Why didn’t I? Because I had one thing going for me that I thought could rescue me – my own intelligence and skill at writing. If my father didn’t kill me (and he would get crippling lymphoma when I was 18-19 and die when I was 20), I knew, I just knew, that I could escape. After all, I got a job at a real newspaper when I was a senior in high school. But I counted down every single day, every month, every school day.

It’s a good thing that kid didn’t know what was in his future. Looking back, maybe I should have done it and saved myself a lifetime of grief dealing with my self-destructive Borderline Personality Disorder. I would have saved myself the fumbling efforts of 32 psychologists, the taking of more than 35 psych drugs, some of which caused terrible side effects. I would have saved myself from the agony and regret of losing my careers in radio and journalism because I could not handle my emotions. I would have saved myself from the agony and regret of two divorces and the way I mis-raised my children.

Oh yes, maybe I should have done it when I was 13.

It would have been a very rational decision under the circumstances then and now.

Kids aren’t naive. They see, they feel, they hurt, they emote. They NEED us to give a damn. They don’t need to be asked ‘how ya’ doin’ and then be expected to say fine, fine, goddamned fine, all the time to everyone. Because they know no one in this society really wants to hear about their problems, their fears and their abuse – unless they can make a buck off of it.

Kids see the society they live in. They see the armed guards and the soon to be armed teachers. They see and experience the active shooter drills. They see the strain that struggling to maintain a middle class life is having on their parents, if their parents are even together. They see the media and the broader society telling them that whatever is happening to them is their fault and they just need to pick themselves up by their bootstraps and stop being such pussies.

And many, too many of them, calculate their own odds of survival in this barbaric system and quietly, rationally, make their fatal choices.

They are not naive. They are simply reacting to an insane society and their inability to believe they will ever find happiness and peace within it.

America, you are killing your children. What are you going to do about it?

So please spare me the ‘crazy’ and ‘not in their right mind’ explanations of suicide either teen or adult. Yes, there are those who do make impulsive decisions – but there are many more who have been thinking about it for quite a while and decide when they have reached the point where life becomes unbearable.

I can’t end this screed here. I am so sick of all of the messaging and ‘campaigns’ to end suicide in this country. I see them here at the VA. We hooked an entire generation of veterans on opiates and then yanked them away. We then offered these hurting people yoga and acupuncture, and when they went into the streets for heroin cut with fentanyl, we washed our hands of them. Careers have to be protected; these men and women were expendable. I’ve seen them. I see them every day and my heart is heavy for what I know and cannot question. I sit less than 100 yards from where a female veteran blew her brains out with a pistol. I walk over the pavement where she died almost every day. Last week three more veterans shot themselves in the parking lots of three VA hospitals. They get an article in the newspaper and everyone moves on and nothing really changes.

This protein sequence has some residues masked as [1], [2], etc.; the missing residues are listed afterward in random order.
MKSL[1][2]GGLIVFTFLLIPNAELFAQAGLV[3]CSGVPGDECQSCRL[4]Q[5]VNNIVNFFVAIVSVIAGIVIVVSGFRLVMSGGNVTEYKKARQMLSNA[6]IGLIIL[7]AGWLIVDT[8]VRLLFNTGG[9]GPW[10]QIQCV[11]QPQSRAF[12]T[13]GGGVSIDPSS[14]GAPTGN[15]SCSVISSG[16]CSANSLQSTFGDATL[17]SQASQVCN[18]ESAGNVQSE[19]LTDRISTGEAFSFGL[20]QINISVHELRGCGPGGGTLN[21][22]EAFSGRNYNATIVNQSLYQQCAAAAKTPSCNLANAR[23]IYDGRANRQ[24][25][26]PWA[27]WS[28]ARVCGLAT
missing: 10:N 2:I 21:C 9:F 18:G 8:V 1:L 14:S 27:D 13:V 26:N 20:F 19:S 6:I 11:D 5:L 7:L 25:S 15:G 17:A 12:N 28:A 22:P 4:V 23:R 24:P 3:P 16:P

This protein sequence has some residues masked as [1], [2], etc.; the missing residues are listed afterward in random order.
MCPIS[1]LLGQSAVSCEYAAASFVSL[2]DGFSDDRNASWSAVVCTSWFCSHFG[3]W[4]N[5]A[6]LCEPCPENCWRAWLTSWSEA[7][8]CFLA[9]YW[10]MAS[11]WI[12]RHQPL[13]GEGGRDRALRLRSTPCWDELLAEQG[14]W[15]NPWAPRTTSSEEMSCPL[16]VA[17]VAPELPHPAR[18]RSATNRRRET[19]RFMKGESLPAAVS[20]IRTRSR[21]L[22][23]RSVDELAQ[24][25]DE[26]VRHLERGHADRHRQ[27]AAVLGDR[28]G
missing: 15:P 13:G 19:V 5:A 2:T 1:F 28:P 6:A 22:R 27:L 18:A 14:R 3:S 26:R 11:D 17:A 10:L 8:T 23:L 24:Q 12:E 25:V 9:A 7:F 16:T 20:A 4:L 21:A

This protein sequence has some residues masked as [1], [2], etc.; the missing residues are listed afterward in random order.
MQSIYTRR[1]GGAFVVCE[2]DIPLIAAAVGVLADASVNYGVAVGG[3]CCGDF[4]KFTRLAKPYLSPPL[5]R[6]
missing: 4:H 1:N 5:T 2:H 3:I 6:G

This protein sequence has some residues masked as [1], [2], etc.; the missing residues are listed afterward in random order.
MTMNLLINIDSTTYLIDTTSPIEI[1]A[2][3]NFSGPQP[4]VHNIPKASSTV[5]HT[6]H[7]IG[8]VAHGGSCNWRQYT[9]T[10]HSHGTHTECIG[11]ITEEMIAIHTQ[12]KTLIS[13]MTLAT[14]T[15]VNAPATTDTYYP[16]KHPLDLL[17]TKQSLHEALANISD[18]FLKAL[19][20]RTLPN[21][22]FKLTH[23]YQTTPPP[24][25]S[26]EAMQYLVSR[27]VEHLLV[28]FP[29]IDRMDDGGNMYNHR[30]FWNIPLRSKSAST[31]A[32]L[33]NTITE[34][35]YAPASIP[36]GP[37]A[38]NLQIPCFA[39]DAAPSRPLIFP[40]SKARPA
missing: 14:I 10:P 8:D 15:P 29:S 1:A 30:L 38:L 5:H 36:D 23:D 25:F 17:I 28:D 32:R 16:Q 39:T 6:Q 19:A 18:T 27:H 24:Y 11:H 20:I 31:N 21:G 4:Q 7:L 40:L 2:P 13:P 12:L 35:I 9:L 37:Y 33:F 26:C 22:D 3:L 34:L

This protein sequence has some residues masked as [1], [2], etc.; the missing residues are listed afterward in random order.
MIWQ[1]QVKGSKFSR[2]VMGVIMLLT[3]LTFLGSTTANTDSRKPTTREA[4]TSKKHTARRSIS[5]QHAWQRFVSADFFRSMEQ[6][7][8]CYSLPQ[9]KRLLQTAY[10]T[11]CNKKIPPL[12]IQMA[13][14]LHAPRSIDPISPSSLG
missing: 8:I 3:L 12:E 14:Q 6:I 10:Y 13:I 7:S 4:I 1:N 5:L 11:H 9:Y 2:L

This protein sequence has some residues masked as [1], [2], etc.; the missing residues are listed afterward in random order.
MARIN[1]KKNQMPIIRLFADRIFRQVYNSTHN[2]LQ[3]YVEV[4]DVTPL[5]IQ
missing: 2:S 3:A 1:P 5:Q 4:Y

NAMI and many other mental health organizations have people making careers out of anti-suicide campaigns that will have little or no impact because none of them call upon society to change itself. The afflicted are expected to DBT themselves into conformity with a fundamentally insane society rather than any attempt on the part of these organizations, many of whom have people in government and media that sit on their boards, to call for a reformation of our society.

So keep watching the bodies pile up. In no small way, we, the societal ‘we,’ have made the choice to see the wounded, the hurting and the vulnerable of our society as expendable in our mad rush for money, position and power. Yes, stack the bodies high! Perhaps to the moon and back.

But don’t stand there and tell me that for most people, hurting as they are, that for them, suicide is not a rational decision.

1 thought on “13 Reasons Why and Teen Suicide”

  1. Great site. Plenty of useful information here. I am sending it to several friends ans also sharing in delicious. And of course, thanks for your sweat! Cecelia Reggis Desiree